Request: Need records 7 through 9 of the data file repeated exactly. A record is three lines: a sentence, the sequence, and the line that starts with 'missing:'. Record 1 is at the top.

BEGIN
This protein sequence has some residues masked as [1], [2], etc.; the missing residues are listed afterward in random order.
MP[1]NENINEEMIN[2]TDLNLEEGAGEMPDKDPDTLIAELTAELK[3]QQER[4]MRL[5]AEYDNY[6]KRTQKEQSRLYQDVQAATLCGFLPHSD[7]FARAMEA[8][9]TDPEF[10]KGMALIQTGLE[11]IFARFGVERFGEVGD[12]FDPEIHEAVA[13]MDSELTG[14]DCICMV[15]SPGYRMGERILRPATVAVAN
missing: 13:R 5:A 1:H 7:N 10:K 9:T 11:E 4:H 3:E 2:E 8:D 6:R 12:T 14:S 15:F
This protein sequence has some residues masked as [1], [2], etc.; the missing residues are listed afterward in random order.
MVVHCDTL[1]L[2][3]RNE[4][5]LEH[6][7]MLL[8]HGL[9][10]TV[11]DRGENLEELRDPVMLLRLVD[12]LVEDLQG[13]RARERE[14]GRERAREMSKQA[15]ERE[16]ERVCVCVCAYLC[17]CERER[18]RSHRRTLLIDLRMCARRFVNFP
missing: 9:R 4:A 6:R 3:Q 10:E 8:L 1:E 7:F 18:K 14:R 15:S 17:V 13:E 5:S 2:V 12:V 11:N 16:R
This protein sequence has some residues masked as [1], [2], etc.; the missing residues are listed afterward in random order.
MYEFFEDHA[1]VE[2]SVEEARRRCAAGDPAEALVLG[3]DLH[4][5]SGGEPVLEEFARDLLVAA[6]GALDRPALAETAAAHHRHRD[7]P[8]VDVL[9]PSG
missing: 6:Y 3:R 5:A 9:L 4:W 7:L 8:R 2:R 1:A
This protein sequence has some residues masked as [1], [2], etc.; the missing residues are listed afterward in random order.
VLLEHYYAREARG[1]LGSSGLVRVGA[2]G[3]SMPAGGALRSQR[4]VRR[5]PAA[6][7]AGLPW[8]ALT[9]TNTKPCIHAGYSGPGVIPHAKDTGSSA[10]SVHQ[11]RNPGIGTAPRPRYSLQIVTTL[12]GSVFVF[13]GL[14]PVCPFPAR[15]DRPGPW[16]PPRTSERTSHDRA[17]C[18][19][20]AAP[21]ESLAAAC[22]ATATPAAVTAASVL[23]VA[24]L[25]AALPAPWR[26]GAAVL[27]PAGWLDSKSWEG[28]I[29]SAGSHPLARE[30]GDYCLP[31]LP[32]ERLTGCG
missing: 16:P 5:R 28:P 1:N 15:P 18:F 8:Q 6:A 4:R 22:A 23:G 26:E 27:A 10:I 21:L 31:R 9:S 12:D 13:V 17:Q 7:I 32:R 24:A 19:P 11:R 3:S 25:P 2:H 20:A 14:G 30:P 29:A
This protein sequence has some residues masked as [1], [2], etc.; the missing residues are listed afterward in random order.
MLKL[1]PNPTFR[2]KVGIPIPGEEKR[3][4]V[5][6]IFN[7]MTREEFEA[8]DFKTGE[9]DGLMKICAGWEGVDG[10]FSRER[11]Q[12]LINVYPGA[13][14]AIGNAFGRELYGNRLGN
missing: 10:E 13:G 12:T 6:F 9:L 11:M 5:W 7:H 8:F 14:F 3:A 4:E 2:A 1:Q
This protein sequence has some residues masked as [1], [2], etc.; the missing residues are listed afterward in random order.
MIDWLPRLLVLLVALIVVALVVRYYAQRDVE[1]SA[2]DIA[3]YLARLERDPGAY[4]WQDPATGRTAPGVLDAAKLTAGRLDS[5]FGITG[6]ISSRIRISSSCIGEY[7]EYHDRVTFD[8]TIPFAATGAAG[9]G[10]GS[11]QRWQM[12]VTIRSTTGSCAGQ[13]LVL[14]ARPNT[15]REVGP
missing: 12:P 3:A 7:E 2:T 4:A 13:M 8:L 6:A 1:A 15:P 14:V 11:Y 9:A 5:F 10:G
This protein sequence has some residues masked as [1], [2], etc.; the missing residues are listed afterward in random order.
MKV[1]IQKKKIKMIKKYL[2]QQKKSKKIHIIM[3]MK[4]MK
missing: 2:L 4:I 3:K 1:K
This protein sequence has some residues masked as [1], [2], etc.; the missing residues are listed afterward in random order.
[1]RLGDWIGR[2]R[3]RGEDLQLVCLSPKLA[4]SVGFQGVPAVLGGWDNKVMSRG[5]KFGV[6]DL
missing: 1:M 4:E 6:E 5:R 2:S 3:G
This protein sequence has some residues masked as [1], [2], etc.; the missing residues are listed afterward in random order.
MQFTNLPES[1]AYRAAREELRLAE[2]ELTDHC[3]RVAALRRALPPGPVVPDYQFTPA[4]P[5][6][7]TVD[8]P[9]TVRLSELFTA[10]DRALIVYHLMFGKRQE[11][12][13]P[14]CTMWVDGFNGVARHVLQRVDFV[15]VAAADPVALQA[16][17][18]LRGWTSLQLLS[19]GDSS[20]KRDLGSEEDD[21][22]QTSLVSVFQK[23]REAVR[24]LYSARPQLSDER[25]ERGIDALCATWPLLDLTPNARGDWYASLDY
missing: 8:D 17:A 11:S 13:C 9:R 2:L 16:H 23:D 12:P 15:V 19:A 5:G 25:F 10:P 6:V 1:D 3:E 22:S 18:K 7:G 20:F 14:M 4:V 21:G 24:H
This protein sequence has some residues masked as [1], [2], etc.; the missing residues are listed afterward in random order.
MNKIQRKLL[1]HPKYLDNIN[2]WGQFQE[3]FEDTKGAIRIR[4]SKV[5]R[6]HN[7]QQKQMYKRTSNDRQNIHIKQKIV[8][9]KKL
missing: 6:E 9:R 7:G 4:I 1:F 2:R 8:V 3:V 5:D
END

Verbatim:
This protein sequence has some residues masked as [1], [2], etc.; the missing residues are listed afterward in random order.
MKV[1]IQKKKIKMIKKYL[2]QQKKSKKIHIIM[3]MK[4]MK
missing: 2:L 4:I 3:K 1:K
This protein sequence has some residues masked as [1], [2], etc.; the missing residues are listed afterward in random order.
[1]RLGDWIGR[2]R[3]RGEDLQLVCLSPKLA[4]SVGFQGVPAVLGGWDNKVMSRG[5]KFGV[6]DL
missing: 1:M 4:E 6:E 5:R 2:S 3:G
This protein sequence has some residues masked as [1], [2], etc.; the missing residues are listed afterward in random order.
MQFTNLPES[1]AYRAAREELRLAE[2]ELTDHC[3]RVAALRRALPPGPVVPDYQFTPA[4]P[5][6][7]TVD[8]P[9]TVRLSELFTA[10]DRALIVYHLMFGKRQE[11][12][13]P[14]CTMWVDGFNGVARHVLQRVDFV[15]VAAADPVALQA[16][17][18]LRGWTSLQLLS[19]GDSS[20]KRDLGSEEDD[21][22]QTSLVSVFQK[23]REAVR[24]LYSARPQLSDER[25]ERGIDALCATWPLLDLTPNARGDWYASLDY
missing: 8:D 17:A 11:S 13:C 9:R 2:L 16:H 23:D 12:P 15:V 19:A 5:G 25:F 10:P 6:V 1:D 3:E 22:S 18:K 7:G 20:F 14:M 4:V 21:G 24:H